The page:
Tibetan Gazelle Procapra picticaudata
Mongolian Goitered Gazelle Gazella subgutturosa hilleriana
Tibetan Wild Ass (Kiang) Equus kiang
Pallas’s Cat Otocolobus manul
Tibetan Lynx Lynx lynx isabellinus
Tibetan Wolf Canis lupus filchneri
Red Fox Vulpes vulpes
Tibetan Fox V. ferrilata
Mountain Weasel Mustela altaica

INDEX

shanghaibirding.com offers unparalleled coverage of birding in Qinghai. Below is an index to our posts on Qinghai. Reach us at info@shanghaibirding.com.

Summer-long Birding Expedition to Qinghai (Introduction)

Henderson's Ground Jay-thumb

Birding Eastern Qinghai, from the Border with Gansu to the Border with Tibet: We spent the first two weeks of the expedition covering eastern Qinghai, from the Gansu border in northeast Qinghai to Ga’er Monastery on the border with Tibet. We had Henderson’s Ground Jay west of Chaka, Ibisbill on tributaries of the Mekong River, White-browed Tit in scrub along the G109, and Güldenstädt’s Redstart breeding near Qinghai Lake.

artwork-thumb

Birding Qinghai’s Eastern Yushu Prefecture: We found Tibetan Lynx in the Kanda Mountains, discovered new birding sites, and at an art school in the wilderness immersed ourselves in Tibetan Buddhist culture. Among our highlights were Grandala and Red-fronted Rosefinch, the highest-breeding bird in the Palearctic. Our mammals included White-lipped Deer and Mongolian Five-toed Jerboa, and we saw evidence of attacks by Brown Bear.

Mountain Weasel

Birding the Qilian Mountains of Northern Qinghai: Our most important discovery was the poplar forests along the Heihe and Babao rivers, where we encountered woodland species Gansu Leaf Warbler and Chinese Thrush. Conifer forests yielded Black Woodpecker, and the scrub and pastureland gave us Eurasian Eagle-Owl, Siberian Roe Deer, and Mountain Weasel.

Tibetan Sandgrouse-thumb

Forbidding (and Forbidden) Hala Lake: Defying a ban on foreigners, we birded the wild, remote inland sea in north-central Qinghai, elev. 4077 m (13,376 ft.). The lake yielded several interesting Qinghai records, among them Little Stint, Curlew Sandpiper, and Eurasian Whimbrel. Near shore, in perfect semi-desert habitat, we discovered flocks of Tibetan Sandgrouse.

Przevalski’s Partridge-thumb

Birding the Remote Backcountry of Wulan County, Qinghai: Amid stunning scenery, we found Tibetan Wolf, discovered a new location for Przevalski’s Partridge, and around Lake Xiligou had Qinghai favorites Black-necked Crane and Tibetan Lark. The lake held a noisy super-flock of 4,600 Ruddy Shelduck, and Mongolian Goitered Gazelle were in the hills behind. Near Chaka we had Mute Swan.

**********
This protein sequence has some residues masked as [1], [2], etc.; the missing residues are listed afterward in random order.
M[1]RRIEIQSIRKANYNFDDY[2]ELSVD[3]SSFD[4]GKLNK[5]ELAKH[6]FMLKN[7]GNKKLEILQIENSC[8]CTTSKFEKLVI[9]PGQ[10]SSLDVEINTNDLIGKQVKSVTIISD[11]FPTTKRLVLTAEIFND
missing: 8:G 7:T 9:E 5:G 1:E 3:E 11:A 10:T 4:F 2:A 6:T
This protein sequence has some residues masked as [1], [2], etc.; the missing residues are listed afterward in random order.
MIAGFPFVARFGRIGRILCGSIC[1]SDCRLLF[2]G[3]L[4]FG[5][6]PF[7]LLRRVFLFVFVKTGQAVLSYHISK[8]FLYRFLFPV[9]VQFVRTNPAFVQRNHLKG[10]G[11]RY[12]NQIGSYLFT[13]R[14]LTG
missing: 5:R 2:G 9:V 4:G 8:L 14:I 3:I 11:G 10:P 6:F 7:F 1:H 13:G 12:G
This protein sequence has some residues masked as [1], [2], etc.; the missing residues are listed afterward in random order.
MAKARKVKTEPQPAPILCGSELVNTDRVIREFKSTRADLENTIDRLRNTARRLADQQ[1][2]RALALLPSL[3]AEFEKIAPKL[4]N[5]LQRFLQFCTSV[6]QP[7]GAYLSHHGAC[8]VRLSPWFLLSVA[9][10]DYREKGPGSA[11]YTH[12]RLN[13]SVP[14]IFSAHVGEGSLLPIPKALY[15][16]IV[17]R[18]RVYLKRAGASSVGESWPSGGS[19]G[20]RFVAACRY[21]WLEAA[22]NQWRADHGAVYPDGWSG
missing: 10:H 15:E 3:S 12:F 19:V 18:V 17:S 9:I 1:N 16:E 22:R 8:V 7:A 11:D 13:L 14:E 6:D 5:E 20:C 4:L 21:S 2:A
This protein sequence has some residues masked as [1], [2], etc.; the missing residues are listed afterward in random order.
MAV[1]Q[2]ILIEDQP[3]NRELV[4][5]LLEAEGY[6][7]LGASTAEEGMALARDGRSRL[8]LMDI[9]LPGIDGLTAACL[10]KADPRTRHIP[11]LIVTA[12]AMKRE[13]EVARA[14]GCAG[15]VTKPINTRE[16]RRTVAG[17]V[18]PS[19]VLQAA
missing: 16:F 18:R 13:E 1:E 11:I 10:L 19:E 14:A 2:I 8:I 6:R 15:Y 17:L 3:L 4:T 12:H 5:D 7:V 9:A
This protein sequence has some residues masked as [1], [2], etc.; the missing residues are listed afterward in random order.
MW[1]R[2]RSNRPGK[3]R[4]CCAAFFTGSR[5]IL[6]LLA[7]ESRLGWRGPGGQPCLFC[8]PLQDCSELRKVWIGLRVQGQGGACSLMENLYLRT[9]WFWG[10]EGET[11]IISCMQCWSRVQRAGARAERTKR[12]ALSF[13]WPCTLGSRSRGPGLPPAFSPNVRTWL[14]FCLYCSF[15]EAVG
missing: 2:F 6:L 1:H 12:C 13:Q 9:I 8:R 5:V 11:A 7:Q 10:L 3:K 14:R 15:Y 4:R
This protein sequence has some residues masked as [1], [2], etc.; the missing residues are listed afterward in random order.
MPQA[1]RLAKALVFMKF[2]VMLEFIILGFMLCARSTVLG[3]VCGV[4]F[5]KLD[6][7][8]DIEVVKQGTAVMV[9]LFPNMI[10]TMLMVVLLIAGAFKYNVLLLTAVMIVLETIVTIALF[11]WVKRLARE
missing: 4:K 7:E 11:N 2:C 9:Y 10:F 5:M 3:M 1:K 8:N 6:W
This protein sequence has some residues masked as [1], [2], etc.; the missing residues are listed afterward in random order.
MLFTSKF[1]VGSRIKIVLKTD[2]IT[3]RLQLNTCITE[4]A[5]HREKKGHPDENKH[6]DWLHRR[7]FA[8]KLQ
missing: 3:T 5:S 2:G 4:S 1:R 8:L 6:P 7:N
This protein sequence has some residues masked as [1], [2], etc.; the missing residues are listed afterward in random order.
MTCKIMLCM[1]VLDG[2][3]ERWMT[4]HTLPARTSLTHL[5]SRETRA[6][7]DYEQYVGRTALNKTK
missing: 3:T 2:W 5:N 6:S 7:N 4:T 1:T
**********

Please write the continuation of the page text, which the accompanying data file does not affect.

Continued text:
Qinghai-thumb

Index to Place Names in Qinghai: Study this list and plan your trip to Qinghai, the most exciting province for birding in China. We offer fascinating facts on famous places as well as sites little known, all with geographic coordinates. Read also our bibliography and use our index of eBird lists from the summer-long expedition.

Tibetan Fox

Mammals and Birds of the Tibetan Plateau: Our team drove 3977 km (2,471 mi.) in 15 days, starting and ending in Golmud, Qinghai. In mountains as high as 5100 m (16,730 ft.), we found 98 species of bird. Mammals were the big stars. I watched a Tibetan Fox catch and devour a vole, we found 46 Tibetan Antelope and a Tibetan Wolf in Antelope Valley, and we saw dozens of Tibetan Wild Ass.

Tibetan Partridge

Tibetan Bunting Leads Parade of Tibetan Plateau Endemics in Qinghai: shanghaibirding.com founder Craig Brelsford led a three-person team on a 23-day trip to Qinghai. We covered most of the Tibetans (Tibetan Snowcock, Tibetan Partridge, Tibetan Babax, Tibetan Rosefinch, and Tibetan Bunting) and found Przevalski’s Finch near Qinghai Lake.

Qinghai in October: Jesper Hornskov and his team noted 178 species of bird in October, a time of year, Hornskov writes, “when few dedicated birdwatchers visit this unique land.”

Qinghai in the Age of Covid: Covid-19 complicated the trip, but watching Tibetan Wolf pups frolic made all the trouble worthwhile. We sampled a wide array of western China birds, among them Daurian Partridge, Pallas’s Sandgrouse, and White-winged Grosbeak.

In addition to coverage of Qinghai and our core area of Shanghai, shanghaibirding.com has extensive coverage of other areas of China, among them

Fujian
Northeast China
Sichuan
Xinjiang
Yunnan

Featured image: Highlights from a summer in Qinghai. Clockwise from top L: Tibetan Lynx, Henderson’s Ground Jay, dunes in Wulan County, and Tibetan Partridge. (Craig Brelsford)
Reach us: info@shanghaibirding.com

Be notified every time we post. Send an
email with “Subscribe” as the subject to
info@shanghaibirding.com

Donate to Shanghai Birding!